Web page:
Brownish pink color on your lettuce's edges and ribs?
What you see: Lettuce that’s brownish, pinkish along the ribs
What it is: Pink rib!
Eat or toss: If the lettuce looks slimy, trim that portion away. If the rib is simply pink or a little brown, it’s probably fine.
As we’ve talked about in other posts, humans aren’t the only living things to contend with stress. Consider lettuce, which is stressed by aging; rough handling; imperfect water intake; uncomfortable temperatures; and even the wrong kinds of neighbors (apples, avocados, bananas and the like emit gases that trouble lettuce’s delicate constitution). Not to mention boring salad dressing.
A common way for lettuce to respond to such stressors is something called “pink rib,” which you can see in the brownish pinkish area on the crunchy rib of the lettuce in the image above.
“It’s a prolific disorder,” said Catherine Belisle, a University of Florida PhD candidate studying pink rib. Once you’ve determined there are no signs of decay (think slimy, squishy bits), she said the lettuce should still be good for your salads and sandwiches.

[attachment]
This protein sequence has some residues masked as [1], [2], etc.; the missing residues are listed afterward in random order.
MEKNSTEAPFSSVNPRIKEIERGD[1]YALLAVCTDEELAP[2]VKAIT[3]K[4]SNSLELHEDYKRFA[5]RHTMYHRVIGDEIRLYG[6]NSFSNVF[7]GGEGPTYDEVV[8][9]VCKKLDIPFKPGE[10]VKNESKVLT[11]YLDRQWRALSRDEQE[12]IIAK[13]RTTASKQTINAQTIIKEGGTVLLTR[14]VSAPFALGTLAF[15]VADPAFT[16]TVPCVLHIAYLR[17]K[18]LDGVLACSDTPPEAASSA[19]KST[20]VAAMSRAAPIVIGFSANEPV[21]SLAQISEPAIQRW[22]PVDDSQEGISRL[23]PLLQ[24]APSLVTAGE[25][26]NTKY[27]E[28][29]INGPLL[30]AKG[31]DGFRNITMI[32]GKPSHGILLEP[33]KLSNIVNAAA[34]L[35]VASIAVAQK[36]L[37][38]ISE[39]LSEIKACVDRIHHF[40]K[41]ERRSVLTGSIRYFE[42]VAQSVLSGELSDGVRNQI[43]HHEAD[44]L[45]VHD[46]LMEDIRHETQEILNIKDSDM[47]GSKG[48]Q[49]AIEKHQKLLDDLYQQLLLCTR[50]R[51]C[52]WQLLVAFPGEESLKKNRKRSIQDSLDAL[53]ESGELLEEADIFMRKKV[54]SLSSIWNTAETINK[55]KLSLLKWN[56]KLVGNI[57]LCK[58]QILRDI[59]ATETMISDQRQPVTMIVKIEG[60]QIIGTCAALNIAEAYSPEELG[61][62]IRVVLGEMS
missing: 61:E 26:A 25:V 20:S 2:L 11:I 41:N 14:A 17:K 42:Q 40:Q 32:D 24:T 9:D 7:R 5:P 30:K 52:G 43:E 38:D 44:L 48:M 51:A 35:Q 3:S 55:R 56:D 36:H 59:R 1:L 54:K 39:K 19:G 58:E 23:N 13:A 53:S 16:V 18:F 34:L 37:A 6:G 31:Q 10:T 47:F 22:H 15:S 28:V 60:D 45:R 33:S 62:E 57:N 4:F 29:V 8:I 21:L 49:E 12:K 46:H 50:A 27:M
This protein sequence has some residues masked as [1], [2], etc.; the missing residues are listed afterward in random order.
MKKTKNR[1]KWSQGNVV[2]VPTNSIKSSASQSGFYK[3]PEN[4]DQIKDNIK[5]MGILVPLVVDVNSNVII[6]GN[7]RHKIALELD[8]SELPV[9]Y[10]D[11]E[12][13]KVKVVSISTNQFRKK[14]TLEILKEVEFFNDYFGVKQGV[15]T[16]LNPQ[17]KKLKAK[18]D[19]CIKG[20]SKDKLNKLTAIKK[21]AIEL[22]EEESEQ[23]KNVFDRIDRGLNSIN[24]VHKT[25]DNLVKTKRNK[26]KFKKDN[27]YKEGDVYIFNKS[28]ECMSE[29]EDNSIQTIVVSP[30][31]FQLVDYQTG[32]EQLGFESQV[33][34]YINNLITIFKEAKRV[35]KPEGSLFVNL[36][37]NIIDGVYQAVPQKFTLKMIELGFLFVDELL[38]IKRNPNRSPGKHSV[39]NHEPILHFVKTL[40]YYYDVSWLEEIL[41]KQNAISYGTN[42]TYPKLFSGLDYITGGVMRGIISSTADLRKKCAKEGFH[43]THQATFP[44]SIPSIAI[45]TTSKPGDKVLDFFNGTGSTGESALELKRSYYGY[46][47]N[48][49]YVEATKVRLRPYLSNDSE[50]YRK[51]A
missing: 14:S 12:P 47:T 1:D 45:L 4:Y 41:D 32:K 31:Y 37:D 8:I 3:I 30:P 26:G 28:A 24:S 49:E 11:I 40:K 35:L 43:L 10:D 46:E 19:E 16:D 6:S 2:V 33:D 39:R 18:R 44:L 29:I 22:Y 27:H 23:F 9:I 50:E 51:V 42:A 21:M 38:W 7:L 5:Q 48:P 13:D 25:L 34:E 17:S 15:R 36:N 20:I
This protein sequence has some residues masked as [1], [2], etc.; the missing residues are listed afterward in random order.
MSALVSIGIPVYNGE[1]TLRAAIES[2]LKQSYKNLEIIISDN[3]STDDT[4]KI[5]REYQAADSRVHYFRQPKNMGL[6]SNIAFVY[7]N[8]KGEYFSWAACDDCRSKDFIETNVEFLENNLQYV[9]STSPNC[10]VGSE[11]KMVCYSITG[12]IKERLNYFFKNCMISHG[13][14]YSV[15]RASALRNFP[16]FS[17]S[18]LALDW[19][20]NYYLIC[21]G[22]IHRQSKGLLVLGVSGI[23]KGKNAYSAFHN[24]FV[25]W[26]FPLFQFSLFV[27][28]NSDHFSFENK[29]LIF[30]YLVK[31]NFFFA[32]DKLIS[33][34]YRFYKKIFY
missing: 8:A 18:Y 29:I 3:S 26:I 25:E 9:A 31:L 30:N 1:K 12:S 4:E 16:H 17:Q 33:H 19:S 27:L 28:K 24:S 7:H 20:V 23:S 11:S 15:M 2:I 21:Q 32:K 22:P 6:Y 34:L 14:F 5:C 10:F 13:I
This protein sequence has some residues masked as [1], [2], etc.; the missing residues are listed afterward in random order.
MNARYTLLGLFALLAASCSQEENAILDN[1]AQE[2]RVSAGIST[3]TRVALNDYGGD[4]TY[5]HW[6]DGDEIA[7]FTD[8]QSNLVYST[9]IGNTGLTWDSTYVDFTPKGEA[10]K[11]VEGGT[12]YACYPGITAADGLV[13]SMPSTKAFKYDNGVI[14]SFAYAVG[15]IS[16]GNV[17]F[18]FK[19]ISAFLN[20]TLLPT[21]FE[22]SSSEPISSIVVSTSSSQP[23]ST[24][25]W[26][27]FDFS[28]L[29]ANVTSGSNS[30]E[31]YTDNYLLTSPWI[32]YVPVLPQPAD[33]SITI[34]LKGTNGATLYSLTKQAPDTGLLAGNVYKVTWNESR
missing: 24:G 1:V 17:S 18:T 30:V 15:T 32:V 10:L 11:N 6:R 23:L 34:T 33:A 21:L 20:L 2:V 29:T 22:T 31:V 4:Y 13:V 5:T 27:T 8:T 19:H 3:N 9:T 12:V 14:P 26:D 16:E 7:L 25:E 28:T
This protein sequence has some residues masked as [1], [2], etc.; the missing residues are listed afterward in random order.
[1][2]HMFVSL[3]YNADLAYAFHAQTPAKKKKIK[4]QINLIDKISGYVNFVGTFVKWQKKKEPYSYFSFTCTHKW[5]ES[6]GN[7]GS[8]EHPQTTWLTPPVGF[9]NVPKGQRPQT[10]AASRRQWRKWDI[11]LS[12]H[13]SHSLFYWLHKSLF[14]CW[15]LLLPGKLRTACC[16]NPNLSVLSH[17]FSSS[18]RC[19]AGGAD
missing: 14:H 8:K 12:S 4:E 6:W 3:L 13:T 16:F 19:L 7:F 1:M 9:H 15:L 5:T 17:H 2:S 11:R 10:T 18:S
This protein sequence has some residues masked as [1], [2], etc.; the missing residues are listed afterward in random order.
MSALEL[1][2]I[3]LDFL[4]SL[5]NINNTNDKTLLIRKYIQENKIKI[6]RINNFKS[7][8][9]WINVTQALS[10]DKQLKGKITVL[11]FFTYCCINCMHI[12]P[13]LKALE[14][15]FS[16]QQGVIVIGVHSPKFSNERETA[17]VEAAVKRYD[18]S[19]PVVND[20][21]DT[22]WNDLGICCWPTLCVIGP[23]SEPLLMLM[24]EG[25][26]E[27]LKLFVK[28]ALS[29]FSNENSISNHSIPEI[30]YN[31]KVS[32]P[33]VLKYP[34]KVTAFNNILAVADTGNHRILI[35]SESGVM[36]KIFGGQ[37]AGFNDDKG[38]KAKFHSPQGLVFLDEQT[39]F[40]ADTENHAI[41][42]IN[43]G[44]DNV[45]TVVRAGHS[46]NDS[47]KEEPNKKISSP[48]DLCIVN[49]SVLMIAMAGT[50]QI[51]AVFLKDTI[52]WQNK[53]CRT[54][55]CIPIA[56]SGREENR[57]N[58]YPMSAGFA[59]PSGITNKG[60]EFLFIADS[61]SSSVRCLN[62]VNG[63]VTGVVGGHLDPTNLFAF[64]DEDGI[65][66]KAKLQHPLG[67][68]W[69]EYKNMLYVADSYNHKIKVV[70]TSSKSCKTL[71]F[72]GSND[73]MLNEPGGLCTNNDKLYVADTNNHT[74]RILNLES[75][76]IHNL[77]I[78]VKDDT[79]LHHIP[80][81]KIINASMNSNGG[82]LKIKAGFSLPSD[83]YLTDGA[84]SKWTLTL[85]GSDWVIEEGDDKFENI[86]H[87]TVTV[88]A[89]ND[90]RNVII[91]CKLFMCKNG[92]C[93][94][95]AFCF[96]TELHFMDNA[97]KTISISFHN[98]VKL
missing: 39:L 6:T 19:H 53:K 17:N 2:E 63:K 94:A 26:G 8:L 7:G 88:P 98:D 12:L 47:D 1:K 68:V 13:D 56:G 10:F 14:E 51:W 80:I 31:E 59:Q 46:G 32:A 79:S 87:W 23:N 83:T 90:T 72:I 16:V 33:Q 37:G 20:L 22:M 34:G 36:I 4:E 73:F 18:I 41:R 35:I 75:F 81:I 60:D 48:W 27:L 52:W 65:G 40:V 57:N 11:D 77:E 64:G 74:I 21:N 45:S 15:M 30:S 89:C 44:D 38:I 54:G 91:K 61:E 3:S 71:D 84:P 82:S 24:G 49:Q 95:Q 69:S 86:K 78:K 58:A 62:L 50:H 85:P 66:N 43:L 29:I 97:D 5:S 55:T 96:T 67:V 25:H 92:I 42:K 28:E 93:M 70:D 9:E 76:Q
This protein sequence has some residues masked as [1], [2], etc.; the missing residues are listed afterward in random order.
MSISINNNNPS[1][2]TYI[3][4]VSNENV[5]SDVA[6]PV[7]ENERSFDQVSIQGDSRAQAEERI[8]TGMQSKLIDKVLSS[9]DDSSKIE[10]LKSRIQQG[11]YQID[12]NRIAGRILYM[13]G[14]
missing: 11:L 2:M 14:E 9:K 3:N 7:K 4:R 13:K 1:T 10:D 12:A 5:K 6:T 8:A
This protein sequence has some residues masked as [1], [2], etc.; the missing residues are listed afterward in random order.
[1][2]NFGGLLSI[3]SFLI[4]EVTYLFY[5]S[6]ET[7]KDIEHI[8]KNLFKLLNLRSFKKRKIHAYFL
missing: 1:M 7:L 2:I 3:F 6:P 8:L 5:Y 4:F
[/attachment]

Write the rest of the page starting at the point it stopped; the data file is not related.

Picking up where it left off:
Stress-fighting compounds cause pink and brown color
When the lettuce experiences stress, it deploys defensive compounds. This starts a reaction that involves oxygen and causes portions of the lettuce to turn pink or brown. Belisle has examined such lettuce in experiments.
“I didn’t see any symptoms of decay from microorganisms or from fungi,” she said, referencing a study in which she stored lettuce with pink rib at 5 degrees Celsius (41 degrees Fahrenheit) for 28 days. “The phenolic compounds are typically defense compounds,” she said. “With pink rib what you'll find is that the sections that have that discoloration are typically dry because it's part of its defense mechanism.”
Belisle said she's never found pink ribs to taste any different, though "in theory lettuce with pink rib may be more bitter."
The thing to look out for, however, is anything that looks wet and soft.
“Any type of wet-looking tissue, that is more associated with bacterial decay,” Belisle said. “In that situation I would not consume the lettuce.”
Catherine Belisle. PhD Candidate. Postharvest Horticulture Sciences, University of Florida.